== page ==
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Help! I'm brand new to Ubuntu and need some hand holding. I just created a Live CD of Ubuntu and installed version 12.10 when I think I may have been better off just trying it:( I started my Ubuntu journey after reading a post that touted its diagnostics (lifehacker.com/5551188/best-computer-diagnostic-tools). I'm hoping to get a critical look under the covers of my desktop PC (Gigabyte MB, AMD Phenom II X4 965 Processor, 4GB RAM). Some apps (Google and iTunes) are incredibly slow to start, and although I've confirmed with a separate ISO boot CD of memtest-86 that my RAM is error-free, I'm looking to learn more about this machine and why it might be running slow.

Now that Ubuntu is installed I think I need to retrace my steps, and I would like to know how to do so safely. I'm not sure I'm finding a lot of value in having another OS on my machine when all I really wanted was some dependable and free diagnostics...I'm not a heavy enough user of XP to notice its flaws, and although Ubuntu may be wonderful (and free thanks to the selfless efforts of many), it represents to me at best a learning curve with little payback if I boot to Ubuntu, and at worst an annoyance in the form of having to bypass the Ubuntu OS at start-up in favor of Windows XP (when my wife starts using this machine that will freak her out).

Furthermore, I'm gravely concerned that my partitioning activity during installation has somehow robbed me of otherwise usable space on my rather modest 200GB Western Digital drive. I did not know how to tell what the partitioning "slider" tool was going to do, e.g. how much would be allocated to Ubuntu versus XP, so I just left it set at the values shown during the install dialog (122GB on the left, 63GB on the right), hoping and thinking that the installer would automatically apportion modestly. Now my drive has only 63GB of usable space with the other 122GB used for something, which I suspect is Ubuntu).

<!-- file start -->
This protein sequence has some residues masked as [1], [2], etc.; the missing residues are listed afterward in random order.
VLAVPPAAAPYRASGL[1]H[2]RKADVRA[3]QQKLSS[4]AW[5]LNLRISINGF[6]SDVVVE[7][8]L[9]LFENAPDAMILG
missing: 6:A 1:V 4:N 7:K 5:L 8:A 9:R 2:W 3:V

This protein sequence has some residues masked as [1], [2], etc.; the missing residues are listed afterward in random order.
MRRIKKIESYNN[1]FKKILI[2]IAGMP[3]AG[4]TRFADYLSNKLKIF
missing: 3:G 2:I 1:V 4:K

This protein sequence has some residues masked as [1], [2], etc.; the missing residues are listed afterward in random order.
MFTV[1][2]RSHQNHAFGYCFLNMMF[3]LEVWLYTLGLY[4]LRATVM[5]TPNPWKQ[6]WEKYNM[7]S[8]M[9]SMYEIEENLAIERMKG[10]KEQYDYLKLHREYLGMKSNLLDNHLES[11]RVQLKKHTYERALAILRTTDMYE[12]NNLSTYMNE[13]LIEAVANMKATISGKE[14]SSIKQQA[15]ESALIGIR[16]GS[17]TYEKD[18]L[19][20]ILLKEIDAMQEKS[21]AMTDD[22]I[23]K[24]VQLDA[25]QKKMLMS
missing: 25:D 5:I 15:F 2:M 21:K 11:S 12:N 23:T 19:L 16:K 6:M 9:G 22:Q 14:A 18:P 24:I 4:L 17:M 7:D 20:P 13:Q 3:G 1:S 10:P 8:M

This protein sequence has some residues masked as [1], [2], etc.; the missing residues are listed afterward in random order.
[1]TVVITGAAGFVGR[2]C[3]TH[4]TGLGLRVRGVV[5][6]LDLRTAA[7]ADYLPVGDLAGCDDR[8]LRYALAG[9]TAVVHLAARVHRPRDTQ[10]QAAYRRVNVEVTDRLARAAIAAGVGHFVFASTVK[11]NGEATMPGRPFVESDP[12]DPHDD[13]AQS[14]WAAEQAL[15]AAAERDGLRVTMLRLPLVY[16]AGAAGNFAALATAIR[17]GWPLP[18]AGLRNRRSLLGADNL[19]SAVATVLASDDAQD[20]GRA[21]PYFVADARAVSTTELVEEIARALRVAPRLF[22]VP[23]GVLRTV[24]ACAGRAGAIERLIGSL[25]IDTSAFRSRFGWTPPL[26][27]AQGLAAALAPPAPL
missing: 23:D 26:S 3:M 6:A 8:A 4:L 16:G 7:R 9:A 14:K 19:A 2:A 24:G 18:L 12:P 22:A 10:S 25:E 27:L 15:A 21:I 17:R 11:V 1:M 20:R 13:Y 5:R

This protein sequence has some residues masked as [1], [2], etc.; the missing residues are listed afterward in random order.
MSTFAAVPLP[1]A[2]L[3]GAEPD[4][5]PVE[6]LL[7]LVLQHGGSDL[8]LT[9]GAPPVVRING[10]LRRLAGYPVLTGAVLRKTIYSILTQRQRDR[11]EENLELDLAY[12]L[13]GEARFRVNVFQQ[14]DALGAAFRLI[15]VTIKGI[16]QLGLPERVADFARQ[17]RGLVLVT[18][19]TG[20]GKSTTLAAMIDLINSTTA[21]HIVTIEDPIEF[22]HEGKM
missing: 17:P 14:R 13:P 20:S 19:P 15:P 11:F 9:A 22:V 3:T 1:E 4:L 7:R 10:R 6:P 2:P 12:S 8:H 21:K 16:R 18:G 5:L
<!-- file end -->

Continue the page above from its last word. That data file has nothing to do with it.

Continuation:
So I'm looking for some wisdom in the following areas:

1) Does Ubuntu give the ability to critically evaluate (other than memtest) the condition of hardware as well as the overall health of a system (registry, etc etc), enabling one to intelligently diagnose and correct performance issues? If so, are these tools/utilities available WITHOUT installing Ubuntu (e.g. to those "trying" it)?

2) Is there a way to safely uninstall Ubuntu, returning the system to Windows XP only?

3) If there a way (either with or without uninstalling Ubuntu) to optimize the partition sizes of my disk, to allow for maximum availability to Windows XP (with a modest amount allocated to Ubuntu should I choose to leave it installed)? Currently I have 122GB used and I can say with almost 100% certainty that my sparsely populated machine is naturally consuming nowhere NEAR that amount of data...rather, I believe I "clobbered" this storage during my partitioning activity during the install.

4) If I choose (or am forced for practical reasons) to leave Ubuntu installed, is there a way to default to Windows XP at boot instead of to Ubuntu, if no keys are depressed within the allotted timeframe?

Thanks to all who offer me advice!!

Dennis

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marked as duplicate by Eliah Kagan, guntbert, Eric Carvalho, Avinash Raj, karel Jan 21 at 5:29

This question has been asked before and already has an answer. If those answers do not fully address your question, please ask a new question.

    
Quite safe to say re. "overall health of a system (registry, etc etc)" that Ubuntu won't help with the registry! –  user25656 Feb 17 '13 at 6:27
    
You can resize your XP and Ubuntu partitions with Gparted . You can use it from the LiveCD you created. This link will get you started. –  Jack Feb 17 '13 at 6:34

1 Answer 1

Boot once again from the ubuntu live cd. Choose the "try Ubuntu" option. Press Ctrl-Alt-t. A terminal will pop up. Type

sudo add-apt-repository ppa:yannubuntu/boot-repair

press enter; it'll ask for a password -> just press enter; let it do its magic; then type

sudo apt-get update; sudo apt-get install -y os-uninstaller && os-uninstaller

press enter; wait for magic to happen. the App will pop up; choose the OS and click OK; and finally confirm your choice.

Shutdown your computer; remove live cd; reboot and enjoy windows

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